All models in The Last Laugh series are powered by a Seagull ST1721 automatic with jumping hours and a minute disc. It has 20 jewels and a 42-hour power reserve, and to properly align the time elements within the mouth, the movement was rotated 180 degrees (the crown is on the left side). It can be manually wound backwards (counterclockwise) and a smaller, signed faux crown sits on the right side for balance. The stainless steel cases are 37mm in diameter, but 46mm lug-to-lug, so they have a bolder presence on the wrist than expected. There’s a sapphire crystal, solid case back, 50 metres of water resistance and comfortable 18mm leather straps.
The Last Laugh case is polished, while The Last Laugh Tattoo has a black PVD coating. Both models retail for USD 295. A special edition called The Gilded Skull is a variant of the Tattoo with palladium and white/yellow gold gilded on the underside of the glass. Case options are polished steel or black PVD as well, and they retail for USD 365. Solid prices for such unusual, eye-catching pieces with jumping hours.
An incredible Variety
The Last Laugh collection is just the tip of the iceberg as there are over two dozen models with wild themes. Ricochet, for example, shows three metallic robots playing pinball with the time displayed as the score via jumping hours and a minute disc (Seagull ST1721). Each robot is coloured with hand-applied yellow gold, rose gold or palladium foil, and the metallic sheen really pops. Award-winning American Comics Creator and professor at Michigan State University, Ryan Claytor, designed the dial. Much of his work focuses on the history of pinball and arcade games prior to 1978. Ricochet retails for USD 365.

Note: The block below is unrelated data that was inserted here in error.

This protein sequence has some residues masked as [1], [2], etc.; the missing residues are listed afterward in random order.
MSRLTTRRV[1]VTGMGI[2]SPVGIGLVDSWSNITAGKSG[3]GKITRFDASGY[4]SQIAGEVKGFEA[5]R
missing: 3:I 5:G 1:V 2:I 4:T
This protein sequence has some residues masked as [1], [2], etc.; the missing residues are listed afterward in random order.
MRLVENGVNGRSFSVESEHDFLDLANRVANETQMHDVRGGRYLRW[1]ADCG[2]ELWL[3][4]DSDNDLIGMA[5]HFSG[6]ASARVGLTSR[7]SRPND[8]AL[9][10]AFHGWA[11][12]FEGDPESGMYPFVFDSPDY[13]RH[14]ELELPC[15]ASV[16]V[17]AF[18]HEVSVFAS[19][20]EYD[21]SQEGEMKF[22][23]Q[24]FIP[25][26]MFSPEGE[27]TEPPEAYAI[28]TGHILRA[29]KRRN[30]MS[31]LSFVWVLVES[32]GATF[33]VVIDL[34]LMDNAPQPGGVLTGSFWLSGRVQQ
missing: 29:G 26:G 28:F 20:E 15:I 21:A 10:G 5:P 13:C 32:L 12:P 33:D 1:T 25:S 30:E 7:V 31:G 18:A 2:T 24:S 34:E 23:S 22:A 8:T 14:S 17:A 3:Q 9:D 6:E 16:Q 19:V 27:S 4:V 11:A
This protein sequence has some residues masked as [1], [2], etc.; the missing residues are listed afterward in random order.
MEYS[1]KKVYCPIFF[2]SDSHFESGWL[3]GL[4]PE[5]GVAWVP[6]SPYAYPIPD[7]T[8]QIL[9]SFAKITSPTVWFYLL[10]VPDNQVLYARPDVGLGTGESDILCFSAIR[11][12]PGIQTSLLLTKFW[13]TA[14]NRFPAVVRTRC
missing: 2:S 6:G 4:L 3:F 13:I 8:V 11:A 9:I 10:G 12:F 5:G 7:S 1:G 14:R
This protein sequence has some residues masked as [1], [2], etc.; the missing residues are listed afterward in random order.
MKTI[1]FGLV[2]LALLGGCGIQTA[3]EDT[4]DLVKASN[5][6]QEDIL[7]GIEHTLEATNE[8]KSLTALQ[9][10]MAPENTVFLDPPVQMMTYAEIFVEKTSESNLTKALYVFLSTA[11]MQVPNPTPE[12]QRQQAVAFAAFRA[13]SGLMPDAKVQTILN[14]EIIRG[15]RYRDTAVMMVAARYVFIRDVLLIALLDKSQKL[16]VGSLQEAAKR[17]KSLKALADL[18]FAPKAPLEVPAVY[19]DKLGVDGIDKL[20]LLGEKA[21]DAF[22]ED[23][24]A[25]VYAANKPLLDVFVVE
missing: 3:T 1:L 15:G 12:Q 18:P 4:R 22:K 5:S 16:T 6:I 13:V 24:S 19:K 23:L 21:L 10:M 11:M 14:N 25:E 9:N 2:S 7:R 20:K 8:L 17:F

Vingt Mille shows a giant squid over a watery blue dial. It pays homage to Captain Nemo and 20,000 Leagues Under the Sea. Award-winning designer Fanny Shorter created the original artwork in pen and ink, which was reduced to the scale of the watch face. Hours and minutes are shown by two different tentacles, each holding a captured crewman. It retails for USD 255.
Other popular models include “a perfectly useless afternoon” with someone lounging on a raft in their pool with a small plastic duck. The figure’s outstretched leg shows the hours, while the floating duck shows the minutes. There’s also “a perfectly useless morning” with an ariel view of a clearing surrounded by trees. A flying bird shows the minutes, while a falling leaf shows the hours. It’s a whimsical theme with a curled-up fox and additional falling leaves. Both dials were designed by award-winning Belgian illustrator/author Kristof Devos, who creates children’s books of all ages.
Stanley’s hot dogs T-shirt
As mentioned earlier, a fun t-shirt celebrating Crispin’s office dog, Stanley, was designed specifically for the 15th anniversary. Instead of a special edition watch, the team decided that a t-shirt would be best as it’s very accessible at USD 35 and a creative addition to the portfolio. A special artist wasn’t commissioned for this one as the brand’s general manager, Ellie McAllister, took the reins. It was an exciting experience as she explains, “My role revolves around admin tasks, so I loved being able to channel my energy into design!” The shirt is eye-catching and fun, resembling something from a hotdog or burger stand. Also, the brand plans on more shirts later this year, so keep a lookout. All shirts are 100% organic cotton and printed in the UK by Sea Dog, an experienced screen printer and studio.
Happy anniversary to Mr. Jones Watches! This is a cool one for me as I’ve been a fan of the brand for many years. Check them out at mrjoneswatches.com and perhaps grab a Stanley’s Hot Dogs t-shirt. It’s a Dachshund, how can you resist.